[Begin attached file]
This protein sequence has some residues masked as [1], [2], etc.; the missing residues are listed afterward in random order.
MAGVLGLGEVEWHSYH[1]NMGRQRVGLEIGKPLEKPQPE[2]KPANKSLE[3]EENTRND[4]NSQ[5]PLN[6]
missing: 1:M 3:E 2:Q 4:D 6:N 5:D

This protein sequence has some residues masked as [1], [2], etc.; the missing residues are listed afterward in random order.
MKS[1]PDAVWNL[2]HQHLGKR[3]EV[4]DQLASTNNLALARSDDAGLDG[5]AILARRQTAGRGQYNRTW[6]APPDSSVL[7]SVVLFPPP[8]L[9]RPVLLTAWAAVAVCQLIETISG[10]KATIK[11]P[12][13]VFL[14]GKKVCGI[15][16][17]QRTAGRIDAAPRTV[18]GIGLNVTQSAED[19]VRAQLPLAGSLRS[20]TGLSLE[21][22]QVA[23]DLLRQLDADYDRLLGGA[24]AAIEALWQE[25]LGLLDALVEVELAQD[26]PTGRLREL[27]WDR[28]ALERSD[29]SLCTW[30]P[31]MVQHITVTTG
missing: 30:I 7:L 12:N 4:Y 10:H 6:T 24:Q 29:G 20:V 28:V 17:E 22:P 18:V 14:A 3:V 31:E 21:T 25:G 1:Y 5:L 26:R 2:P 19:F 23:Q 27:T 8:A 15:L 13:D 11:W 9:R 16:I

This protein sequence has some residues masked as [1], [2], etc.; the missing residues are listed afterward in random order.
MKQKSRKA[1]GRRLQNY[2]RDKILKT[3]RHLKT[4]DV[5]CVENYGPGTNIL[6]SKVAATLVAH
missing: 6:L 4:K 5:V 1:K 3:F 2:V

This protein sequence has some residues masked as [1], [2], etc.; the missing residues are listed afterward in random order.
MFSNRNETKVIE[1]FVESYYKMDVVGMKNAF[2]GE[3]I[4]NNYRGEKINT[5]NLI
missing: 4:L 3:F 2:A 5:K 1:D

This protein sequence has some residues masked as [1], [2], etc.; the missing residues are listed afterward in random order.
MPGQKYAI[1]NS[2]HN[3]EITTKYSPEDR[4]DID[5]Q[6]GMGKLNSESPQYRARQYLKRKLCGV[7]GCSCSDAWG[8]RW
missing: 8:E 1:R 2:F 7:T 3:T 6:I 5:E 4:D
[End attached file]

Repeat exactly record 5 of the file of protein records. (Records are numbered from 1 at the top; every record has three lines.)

This protein sequence has some residues masked as [1], [2], etc.; the missing residues are listed afterward in random order.
MPGQKYAI[1]NS[2]HN[3]EITTKYSPEDR[4]DID[5]Q[6]GMGKLNSESPQYRARQYLKRKLCGV[7]GCSCSDAWG[8]RW
missing: 8:E 1:R 2:F 7:T 3:T 6:I 5:E 4:D